The surface of Mars may look dead, dry and cold, but it is actually active deep underground, according tomedia. On Monday, a paper published in Nature Communications produced an image of the red planet using Insight’s data for the first 10 months.
It is reported that Insight landed on Mars on November 26, 2018, although its thermal probe “Mouse” has trouble beneath the surface of Mars, but it has successfully detected the “Mars earthquake.”
“We finally, for the first time, determined that Mars is an earthquake-active planet,” Chief Researcher Bruce Banerdt told reporters on a conference call. “Seismic activity is more intense than the moon… But it’s smaller than the earth. “
Banerdt noted that it is important to record Martian storms because they also allow scientists to better study and understand the interior of Mars.
As of September 2019, Insight’s seismic detector had detected 174 earthquakes on Mars, 20 of which were magnitudes 3 to 4.
So far, the earthquakedetected by Insight t seems to be much deeper than most earthquakes on Earth, at a depth of about 50 kilometers, which is about five to 10 times the depth of many earthquakes. Researchers say a person standing on the surface of Mars may feel the strongest earthquake detected by Insight, but these earthquakes may not pose much of a threat to Mars Research Base or Elon Musk’s imagined Mars metropolis.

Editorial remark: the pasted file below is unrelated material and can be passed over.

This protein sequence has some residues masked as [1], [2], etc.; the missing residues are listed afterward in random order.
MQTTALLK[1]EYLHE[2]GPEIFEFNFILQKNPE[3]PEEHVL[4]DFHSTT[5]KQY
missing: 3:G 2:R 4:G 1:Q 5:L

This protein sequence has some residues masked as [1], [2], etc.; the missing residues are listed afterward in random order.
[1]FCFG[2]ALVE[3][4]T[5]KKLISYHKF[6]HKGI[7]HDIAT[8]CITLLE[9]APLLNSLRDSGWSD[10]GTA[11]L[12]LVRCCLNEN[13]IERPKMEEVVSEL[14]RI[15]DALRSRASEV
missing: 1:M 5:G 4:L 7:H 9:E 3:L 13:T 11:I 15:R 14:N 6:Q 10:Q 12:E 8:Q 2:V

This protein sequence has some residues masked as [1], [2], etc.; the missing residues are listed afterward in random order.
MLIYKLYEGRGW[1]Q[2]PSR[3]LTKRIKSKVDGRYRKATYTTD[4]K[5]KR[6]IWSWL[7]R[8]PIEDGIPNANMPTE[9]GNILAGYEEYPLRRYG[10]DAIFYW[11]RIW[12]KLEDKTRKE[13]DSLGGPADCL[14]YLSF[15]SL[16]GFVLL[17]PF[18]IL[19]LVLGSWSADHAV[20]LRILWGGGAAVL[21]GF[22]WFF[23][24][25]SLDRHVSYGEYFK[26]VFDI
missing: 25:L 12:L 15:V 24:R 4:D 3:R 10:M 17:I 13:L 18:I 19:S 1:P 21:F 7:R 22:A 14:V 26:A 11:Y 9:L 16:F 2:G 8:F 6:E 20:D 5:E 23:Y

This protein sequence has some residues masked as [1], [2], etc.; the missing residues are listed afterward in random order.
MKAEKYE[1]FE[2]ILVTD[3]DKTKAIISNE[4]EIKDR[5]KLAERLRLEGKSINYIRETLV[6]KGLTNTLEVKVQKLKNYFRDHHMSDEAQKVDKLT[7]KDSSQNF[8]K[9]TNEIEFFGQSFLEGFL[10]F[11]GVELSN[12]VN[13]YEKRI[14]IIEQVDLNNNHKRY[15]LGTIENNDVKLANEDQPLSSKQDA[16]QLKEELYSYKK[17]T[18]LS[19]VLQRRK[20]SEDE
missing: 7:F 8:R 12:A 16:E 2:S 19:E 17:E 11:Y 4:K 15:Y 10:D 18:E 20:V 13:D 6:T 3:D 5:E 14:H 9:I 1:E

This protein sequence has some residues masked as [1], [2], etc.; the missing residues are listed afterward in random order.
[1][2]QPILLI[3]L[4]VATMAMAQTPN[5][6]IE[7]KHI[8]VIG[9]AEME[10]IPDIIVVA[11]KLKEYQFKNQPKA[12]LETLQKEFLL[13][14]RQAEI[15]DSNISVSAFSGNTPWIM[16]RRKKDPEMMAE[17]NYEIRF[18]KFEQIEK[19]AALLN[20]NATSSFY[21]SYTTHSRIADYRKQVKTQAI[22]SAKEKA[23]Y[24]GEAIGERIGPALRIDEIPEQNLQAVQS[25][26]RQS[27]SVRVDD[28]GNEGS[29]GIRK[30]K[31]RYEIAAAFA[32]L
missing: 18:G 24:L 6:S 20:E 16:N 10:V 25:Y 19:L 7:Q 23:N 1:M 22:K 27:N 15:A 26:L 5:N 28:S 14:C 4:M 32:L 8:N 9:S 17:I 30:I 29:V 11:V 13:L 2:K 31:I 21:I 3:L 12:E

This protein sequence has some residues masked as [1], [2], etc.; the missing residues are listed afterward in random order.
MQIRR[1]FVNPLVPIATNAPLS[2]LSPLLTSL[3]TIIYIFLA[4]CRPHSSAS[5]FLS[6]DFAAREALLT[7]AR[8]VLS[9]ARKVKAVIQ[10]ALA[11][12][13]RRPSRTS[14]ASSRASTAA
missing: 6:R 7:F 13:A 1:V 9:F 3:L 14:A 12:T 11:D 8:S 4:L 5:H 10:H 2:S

In addition to the Martian storms, other papers released Monday through Insight data suggest that there may be thousands of rotating wind vortexes, or “dust tornadoes” on the surface of Mars, and an ancient magnetic rock sedimentary site beneath Insight’s landing site.
“What’s amazing about these data is that it gives us a beautiful and poetic picture of what’s going on on another planet,” Said Vedran Lekic, a geologist at the University of Maryland and a member of the Insight team.
Professor Nicholas Schmerr, also from the University of Maryland, said the photo could help answer big questions about Mars and whether it could support life or whether it had supported it in the past.
“If it turns out that there is liquid magma on Mars, if we can identify the most geologically active places on the planet, it will probably guide future missions to find the possibility of life,” he said. “